Reports and papers often end up where mine always did — in the trash. Here are 10 creative alternatives: By making a free website using tools like Weebly and Google Sitesstudents are much more likely to attract eyeballs to their work.
Tweens and young teens occupy a unique space in their writing that younger and older students sometimes struggle to reach—they can still easily tap into the free imagination typically associated with younger kids, but they also have some of the growing sophistication and subtlety that comes with age.
This means they can write fictional stories that are fantastical and creative, but that also make logical sense and have clearly defined narrative structures. These writing prompts are grouped into sets of five so that you can either select a singular story style for kids to focus on all week long, or so that you can pick and choose individual prompts for your students to work on as needed.
These fiction writing prompts are a fun way for middle-schoolers to become better writers and more creative thinkers! Write a story that involves a post office, a banana, and a baseball glove. Write a story that involves a birthday card, a tree, and a pepperoni pizza.
Write a story that involves a flashlight, a pair of blue shoes, and a library card. Write a story that involves a bicycle, a computer, and an ice cream cone.
Write a story about a boy who dreams of becoming a famous singer—and what he does each day to work on getting there. Write a story about a class of sixth-grade students who discover a very big secret about their teacher—and what happens when the teacher finds out what they know.
Write a story about a family that moves around frequently from place to place—and how all of the family members feel when they have to make another move. Write a story about two friends who make an unusual pact with one another. Write a story in the first person from the perspective of an old man reminiscing about his life.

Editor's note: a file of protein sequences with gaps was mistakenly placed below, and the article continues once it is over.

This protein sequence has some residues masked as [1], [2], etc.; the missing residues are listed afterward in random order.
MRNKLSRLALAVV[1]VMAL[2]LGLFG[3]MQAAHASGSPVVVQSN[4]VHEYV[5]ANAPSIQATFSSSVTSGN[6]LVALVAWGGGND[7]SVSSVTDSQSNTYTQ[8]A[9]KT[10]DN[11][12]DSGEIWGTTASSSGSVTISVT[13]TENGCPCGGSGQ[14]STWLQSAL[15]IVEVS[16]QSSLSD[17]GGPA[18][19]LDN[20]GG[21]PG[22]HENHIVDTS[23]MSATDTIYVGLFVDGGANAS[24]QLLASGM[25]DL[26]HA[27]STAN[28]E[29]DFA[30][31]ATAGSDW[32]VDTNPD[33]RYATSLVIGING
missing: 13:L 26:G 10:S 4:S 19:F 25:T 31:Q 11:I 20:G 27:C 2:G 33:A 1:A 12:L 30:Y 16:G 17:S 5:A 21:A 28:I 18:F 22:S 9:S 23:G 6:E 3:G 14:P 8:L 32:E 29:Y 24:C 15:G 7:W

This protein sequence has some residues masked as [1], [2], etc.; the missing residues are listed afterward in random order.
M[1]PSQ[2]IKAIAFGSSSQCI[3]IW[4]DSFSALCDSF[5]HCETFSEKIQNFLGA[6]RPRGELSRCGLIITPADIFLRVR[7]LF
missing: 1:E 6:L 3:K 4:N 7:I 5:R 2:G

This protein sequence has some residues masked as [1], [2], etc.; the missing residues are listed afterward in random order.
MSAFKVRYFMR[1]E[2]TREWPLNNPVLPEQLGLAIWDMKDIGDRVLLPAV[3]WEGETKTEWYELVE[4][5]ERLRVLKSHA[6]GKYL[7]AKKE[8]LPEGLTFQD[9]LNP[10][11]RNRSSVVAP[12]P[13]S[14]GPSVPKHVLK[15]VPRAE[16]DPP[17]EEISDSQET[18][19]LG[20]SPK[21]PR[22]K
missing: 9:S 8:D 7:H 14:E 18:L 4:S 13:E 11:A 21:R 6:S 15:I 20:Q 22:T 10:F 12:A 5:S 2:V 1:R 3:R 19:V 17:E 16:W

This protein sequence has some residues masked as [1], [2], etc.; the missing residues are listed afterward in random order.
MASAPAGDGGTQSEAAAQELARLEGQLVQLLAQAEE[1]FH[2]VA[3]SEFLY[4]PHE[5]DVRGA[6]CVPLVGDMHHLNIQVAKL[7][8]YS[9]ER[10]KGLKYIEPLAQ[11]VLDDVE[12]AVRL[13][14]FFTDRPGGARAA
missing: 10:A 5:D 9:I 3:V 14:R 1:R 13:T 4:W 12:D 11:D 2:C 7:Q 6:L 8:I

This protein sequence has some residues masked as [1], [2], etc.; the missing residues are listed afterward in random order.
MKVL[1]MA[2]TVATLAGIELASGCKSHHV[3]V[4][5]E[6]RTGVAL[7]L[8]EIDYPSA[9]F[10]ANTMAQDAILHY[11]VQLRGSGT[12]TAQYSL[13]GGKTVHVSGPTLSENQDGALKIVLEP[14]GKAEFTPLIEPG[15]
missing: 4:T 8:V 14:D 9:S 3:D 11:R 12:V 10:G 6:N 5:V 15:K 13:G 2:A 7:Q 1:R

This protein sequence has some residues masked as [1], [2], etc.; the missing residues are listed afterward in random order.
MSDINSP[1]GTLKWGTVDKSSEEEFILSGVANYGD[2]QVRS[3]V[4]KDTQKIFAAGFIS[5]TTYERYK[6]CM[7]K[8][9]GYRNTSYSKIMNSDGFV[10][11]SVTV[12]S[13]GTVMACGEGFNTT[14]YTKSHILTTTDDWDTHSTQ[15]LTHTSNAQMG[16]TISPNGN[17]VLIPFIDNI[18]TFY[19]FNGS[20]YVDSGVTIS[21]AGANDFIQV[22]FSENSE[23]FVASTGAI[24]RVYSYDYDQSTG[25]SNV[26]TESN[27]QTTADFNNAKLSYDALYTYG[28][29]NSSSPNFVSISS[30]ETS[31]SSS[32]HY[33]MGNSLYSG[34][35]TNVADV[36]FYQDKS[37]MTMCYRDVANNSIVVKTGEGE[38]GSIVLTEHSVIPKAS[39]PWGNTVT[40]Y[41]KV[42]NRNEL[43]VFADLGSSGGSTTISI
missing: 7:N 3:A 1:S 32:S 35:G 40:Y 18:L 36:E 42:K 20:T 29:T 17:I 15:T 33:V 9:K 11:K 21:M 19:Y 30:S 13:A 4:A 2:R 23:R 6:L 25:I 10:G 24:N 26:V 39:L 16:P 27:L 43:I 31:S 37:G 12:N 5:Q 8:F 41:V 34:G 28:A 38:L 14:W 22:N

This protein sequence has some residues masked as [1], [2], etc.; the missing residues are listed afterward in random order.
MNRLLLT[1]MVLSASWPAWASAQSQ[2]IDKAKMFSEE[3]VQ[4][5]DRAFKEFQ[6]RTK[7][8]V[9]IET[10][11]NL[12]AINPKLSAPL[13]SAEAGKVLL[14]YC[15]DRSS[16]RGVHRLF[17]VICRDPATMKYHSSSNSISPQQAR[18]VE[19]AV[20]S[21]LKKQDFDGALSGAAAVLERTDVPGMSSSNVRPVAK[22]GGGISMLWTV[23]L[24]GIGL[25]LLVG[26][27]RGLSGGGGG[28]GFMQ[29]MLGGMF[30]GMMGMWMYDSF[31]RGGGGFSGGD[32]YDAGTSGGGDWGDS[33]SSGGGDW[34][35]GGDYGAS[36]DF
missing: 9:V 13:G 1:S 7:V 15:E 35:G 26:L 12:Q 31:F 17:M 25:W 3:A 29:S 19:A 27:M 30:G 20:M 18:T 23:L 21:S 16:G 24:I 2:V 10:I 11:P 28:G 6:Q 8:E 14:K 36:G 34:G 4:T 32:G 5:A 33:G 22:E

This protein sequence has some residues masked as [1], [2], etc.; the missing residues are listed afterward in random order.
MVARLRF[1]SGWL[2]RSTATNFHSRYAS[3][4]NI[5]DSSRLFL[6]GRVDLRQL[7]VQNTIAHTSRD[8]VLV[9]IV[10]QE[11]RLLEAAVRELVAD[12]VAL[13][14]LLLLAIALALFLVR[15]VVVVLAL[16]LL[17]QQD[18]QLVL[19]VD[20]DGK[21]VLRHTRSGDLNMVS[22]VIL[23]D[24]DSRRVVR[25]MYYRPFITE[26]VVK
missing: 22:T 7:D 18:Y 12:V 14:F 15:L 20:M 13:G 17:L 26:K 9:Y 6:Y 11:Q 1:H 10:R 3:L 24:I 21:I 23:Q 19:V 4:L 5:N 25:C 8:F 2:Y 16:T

Write a story in the first person from the perspective of a parent with an unruly child. Write a story in the first person from the perspective of a babysitter heading out to his or her first gig.
Write a story in the first person from the perspective of a racecar driver who only wants to go faster. Write a story in the first person from the perspective of a college student walking to his or her last class of the day. Write a story in which you are the main character and you imagine yourself setting sail on a two-week cruise.
Write a story in which you are the main character and you imagine yourself working as a scientist to discover an important cure. Write a story in which you are the main character and you imagine yourself going to your senior prom.
Write a story in which you are the main character and you imagine yourself speaking to a cheering crowd right after being elected to an important political position. Write a story in which you are the main character and you imagine yourself finding a valuable artifact buried in your backyard.
Write a story in the third person about an astronaut who is traveling alone in space. Write a story in the third person about a family vacation gone horribly awry.
Write a story in the third person about a rebellious teen who has some unique ideas. Write a story in the third person about a young genius who is just about to achieve his or her dream. Write a story in the third person about a football player who is heading to the Super Bowl. Make up your own character.
Then, put the character into the following types of genres and write short stories in each one about him or her:Creative writing tips and tricks for beginners. Creative writing. Easy, but difficult at the same time. So how do we make it easier? How do we make it fun? Creative writing plays an important role in a child's literacy development.
This article makes suggestions for the instruction and evaluation of children's stories.
The Online Writing Lab (OWL) at Purdue University houses writing resources and instructional material, and we provide these as a free service of the Writing Lab at Purdue. Creative writing is one of the most open-minded, and free-spirited writing prompts that a student will face in either high school or college.
This essay falls into the category of narrative essays, since it gives students the freedom of self-expression, and trains them to stretch their imagination.
You’ve gone to the next step: you now know what creative writing is. You’d like to get started in it. The inevitable question is how? For reference, look at Daily Writing Tips’ awesome article Creative Writing There are quite a few steps given there.
Today I’d like to share a mash-up of creative writing prompts, all of which come from Creative Writing alphabetnyc.com are no rules.
Write a poem. Write a short story.